When churches are able to open back up, the Rev. Guy Childs will don gloves and a mask before he gives communion to parishioners and no one will drink from the chalice.
“Mass will be carried on,” he said, “but it’s going to look different for quite a while.”
Childs, known in his parish as Father Tony at St. Michael the Archangel Church in South Glens Falls, has been giving his Catholic sermons virtually since New York churches were ordered to close March 22 due to the coronavirus pandemic.
Gov. Andrew Cuomo announced on Wednesday that religious gathering of up to 10 people could take place with strict social distancing, but the full reopening of churches is in the governor’s Phase 4 plan, which at the earliest could start July 1.
Childs said the Albany Diocese hasn’t given the go-ahead for its churches to open back up, even with a limited number of people.
Childs called the announcement not a green light but more of a pale yellow light.
When the church is allowed to fully open, Mass will definitely look different from what it once was.
“I’m not sure how quickly everybody is going to come back all at once,” Childs said. “Some people still might be a little skittish.”
Face masks will have to be worn. The church won’t be able to distribute any paper products or a hand-held missalettes, books or Bibles.
Holy Communion is essential to the Mass, but the shared cup will not be offered.
This information is current as of May 20, 2020 and includes information from more than 70 communities served by Lee newspapers. Please check directly with the place of worship for any change in status or services prior to attending or tuning in.
“The priest will still do it, because he has to,” Childs said, “but it might not come back for the people for several months, maybe even into the fall or winter.”
And seating is a challenge.
“The pews, themselves, are relatively close to each other front to back,” he said. “It’s easy enough to space people out left and right by six feet. It’s less easy to do so moving backwards because the pews are very proximate to the next one. That’s something we have to work on.”
There will also need to be strong and workable protocols for sanitizing and disinfecting the church between Masses.
“It might take longer than maybe an hour between every Mass that we have to really do a thorough cleaning that would be necessary,” he said.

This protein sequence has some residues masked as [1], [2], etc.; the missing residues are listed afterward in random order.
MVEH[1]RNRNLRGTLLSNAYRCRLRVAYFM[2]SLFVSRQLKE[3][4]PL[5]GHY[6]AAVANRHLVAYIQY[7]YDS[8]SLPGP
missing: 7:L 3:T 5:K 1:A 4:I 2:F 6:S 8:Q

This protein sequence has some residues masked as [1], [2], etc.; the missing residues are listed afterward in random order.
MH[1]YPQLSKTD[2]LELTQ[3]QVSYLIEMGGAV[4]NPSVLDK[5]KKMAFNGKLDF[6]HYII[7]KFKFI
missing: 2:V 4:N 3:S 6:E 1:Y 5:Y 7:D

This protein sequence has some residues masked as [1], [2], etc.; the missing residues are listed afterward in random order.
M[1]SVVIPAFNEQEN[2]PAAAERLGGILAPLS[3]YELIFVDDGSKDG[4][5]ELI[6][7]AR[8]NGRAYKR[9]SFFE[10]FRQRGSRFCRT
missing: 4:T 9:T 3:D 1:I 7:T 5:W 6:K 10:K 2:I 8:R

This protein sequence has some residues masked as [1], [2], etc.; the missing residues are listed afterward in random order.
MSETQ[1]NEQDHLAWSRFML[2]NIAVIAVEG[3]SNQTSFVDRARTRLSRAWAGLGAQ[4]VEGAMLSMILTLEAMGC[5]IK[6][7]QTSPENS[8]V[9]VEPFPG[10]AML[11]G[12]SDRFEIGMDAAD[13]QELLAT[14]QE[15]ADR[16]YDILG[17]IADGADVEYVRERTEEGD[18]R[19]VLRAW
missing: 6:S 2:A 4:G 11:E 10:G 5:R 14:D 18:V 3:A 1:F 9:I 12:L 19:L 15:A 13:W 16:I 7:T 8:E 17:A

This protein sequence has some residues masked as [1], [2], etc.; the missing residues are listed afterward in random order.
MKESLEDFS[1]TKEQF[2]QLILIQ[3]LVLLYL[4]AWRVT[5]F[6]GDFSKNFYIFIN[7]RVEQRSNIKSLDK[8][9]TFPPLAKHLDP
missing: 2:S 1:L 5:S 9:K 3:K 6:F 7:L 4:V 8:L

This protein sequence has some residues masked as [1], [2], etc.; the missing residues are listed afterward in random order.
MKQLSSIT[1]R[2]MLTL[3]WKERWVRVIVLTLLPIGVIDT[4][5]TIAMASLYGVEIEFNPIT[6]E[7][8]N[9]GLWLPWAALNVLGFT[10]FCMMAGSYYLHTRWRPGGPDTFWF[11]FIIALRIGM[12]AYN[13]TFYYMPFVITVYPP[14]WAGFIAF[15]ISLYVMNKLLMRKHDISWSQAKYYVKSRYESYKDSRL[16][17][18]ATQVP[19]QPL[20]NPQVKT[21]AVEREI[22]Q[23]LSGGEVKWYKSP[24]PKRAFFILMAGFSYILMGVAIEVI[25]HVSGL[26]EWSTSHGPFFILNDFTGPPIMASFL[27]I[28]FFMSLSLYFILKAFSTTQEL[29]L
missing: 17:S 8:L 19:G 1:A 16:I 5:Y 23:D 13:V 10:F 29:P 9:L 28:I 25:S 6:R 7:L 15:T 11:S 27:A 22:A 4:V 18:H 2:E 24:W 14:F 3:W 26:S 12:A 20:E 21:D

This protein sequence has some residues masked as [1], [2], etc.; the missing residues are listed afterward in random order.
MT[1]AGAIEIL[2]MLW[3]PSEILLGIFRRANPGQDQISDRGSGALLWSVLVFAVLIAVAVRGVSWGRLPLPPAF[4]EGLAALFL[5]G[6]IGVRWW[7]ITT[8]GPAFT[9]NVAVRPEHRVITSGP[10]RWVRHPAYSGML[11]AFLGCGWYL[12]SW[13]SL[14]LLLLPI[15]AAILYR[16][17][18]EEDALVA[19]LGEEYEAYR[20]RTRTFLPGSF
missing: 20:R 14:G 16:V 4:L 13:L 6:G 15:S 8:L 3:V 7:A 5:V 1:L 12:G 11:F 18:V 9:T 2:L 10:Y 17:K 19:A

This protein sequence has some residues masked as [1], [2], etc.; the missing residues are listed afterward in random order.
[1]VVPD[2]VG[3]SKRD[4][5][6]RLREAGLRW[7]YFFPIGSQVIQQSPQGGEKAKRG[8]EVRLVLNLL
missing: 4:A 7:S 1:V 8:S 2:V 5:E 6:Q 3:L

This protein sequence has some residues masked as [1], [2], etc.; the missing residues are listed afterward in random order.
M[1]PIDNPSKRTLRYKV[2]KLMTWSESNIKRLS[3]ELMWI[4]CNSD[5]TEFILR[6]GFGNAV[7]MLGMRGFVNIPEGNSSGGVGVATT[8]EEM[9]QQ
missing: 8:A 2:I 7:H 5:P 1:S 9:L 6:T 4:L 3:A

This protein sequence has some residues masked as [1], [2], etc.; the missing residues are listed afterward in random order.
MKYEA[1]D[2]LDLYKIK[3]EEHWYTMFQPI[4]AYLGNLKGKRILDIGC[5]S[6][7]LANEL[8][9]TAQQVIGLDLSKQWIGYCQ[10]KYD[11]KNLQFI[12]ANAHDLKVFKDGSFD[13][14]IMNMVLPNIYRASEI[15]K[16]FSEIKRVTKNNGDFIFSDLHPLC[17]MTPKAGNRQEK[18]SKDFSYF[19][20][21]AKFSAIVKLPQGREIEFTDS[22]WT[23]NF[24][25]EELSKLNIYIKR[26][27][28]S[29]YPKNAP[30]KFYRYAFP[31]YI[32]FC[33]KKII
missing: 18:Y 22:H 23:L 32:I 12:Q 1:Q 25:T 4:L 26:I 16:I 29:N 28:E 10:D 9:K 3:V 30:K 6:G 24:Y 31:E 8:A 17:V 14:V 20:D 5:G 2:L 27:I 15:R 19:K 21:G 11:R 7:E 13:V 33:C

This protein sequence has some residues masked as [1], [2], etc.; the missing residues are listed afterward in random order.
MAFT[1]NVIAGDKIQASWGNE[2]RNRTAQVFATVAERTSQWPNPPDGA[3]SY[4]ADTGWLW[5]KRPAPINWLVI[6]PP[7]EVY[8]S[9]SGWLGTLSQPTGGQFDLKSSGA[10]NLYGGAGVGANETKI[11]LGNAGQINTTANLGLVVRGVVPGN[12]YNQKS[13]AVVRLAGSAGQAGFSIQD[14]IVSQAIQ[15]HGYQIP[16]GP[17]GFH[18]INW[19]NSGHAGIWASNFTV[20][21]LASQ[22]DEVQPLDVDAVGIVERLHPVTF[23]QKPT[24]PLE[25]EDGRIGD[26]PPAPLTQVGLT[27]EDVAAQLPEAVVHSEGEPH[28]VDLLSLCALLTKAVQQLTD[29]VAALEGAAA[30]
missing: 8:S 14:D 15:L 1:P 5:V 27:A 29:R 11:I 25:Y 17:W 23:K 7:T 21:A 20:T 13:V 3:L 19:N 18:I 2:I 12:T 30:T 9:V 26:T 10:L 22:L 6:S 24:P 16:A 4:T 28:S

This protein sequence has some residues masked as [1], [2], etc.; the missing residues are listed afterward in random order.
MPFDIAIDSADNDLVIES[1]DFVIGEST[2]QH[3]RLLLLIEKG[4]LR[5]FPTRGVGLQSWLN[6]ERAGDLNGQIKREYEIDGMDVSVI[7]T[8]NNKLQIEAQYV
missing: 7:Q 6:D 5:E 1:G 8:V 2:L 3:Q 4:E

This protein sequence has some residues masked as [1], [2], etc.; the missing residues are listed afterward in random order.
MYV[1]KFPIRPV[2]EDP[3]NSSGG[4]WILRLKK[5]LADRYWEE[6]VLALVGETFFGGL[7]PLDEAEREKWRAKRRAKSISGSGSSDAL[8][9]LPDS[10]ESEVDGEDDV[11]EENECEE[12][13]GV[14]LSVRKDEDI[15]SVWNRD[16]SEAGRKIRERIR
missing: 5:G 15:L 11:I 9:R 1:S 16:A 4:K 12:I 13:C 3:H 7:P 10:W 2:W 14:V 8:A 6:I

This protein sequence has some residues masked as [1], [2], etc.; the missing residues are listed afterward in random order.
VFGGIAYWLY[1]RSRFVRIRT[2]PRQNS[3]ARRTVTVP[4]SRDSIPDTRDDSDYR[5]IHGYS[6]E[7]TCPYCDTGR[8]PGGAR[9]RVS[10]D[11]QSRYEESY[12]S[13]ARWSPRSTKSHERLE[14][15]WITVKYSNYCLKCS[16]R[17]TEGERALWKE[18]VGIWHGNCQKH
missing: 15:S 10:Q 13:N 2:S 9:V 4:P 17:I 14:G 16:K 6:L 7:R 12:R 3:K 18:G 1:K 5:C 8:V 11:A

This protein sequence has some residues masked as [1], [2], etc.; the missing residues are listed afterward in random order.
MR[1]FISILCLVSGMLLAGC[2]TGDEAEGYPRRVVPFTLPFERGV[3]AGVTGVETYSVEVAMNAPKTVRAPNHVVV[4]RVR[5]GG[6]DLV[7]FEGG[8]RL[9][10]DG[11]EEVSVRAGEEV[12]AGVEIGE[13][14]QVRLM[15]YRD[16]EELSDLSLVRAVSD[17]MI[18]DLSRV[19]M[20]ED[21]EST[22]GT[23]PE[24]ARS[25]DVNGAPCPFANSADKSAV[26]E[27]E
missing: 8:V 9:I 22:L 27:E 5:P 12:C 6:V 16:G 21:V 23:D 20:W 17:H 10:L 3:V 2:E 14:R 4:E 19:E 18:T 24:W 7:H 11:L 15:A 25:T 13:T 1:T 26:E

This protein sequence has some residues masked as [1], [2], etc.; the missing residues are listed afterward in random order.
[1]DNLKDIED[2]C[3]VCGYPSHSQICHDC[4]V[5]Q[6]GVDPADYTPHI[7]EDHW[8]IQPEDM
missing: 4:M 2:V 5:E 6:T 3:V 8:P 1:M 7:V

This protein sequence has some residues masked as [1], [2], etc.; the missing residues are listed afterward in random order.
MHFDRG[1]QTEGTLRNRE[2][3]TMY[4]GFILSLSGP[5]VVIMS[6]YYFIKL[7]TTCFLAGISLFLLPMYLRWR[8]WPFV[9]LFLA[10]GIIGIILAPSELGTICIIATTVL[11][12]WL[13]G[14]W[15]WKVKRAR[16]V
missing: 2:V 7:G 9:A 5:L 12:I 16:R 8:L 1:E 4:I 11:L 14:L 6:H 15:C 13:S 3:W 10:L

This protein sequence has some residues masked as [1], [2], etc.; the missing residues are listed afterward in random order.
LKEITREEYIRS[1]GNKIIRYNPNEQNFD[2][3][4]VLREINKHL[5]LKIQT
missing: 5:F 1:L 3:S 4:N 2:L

Childs plans to continue to offer his virtual Mass, even once the church buildings are allowed to reopen.
“I plan on continuing to do that permanently,” he joked, “only because I’m not going to buy that expensive camera and then not use it.”
Caldwell Presbyterian Church in Lake George also plans to continue its Sunday morning sermons via Zoom, even after the church doors are open.
“It’s a live, real-time connection with people not only from our immediate congregation but from out of state,” said the Rev. Ali Trowbridge, who said “snowbirds” in Florida are also connecting with her on Sunday morning, as well as people from New Jersey and Pennsylvania.
The church is making sure its Wi-Fi and audiovisual system inside the sanctuary is up to speed and ready to continue via Zoom in the future.
She has created a task force that will tackle the steps and necessary safety precautions the church will need to take when it is allowed to open. She would like to reduce the amount of risk to zero.
Caldwell Presbyterian has to abide by the CDC, the state and guidelines set forth by Presbyterian Church U.S.A.
She’s worried about singing in the enclosed space in her small sanctuary.
“The first thing you do when you gather in church is you sing a song to praise God for the opportunity to be there at all,” she said. “And so we’re looking at how to accomplish that in a different way.”
Masks will be worn and the church has ordered packets of self-serve communion that members can take on their own.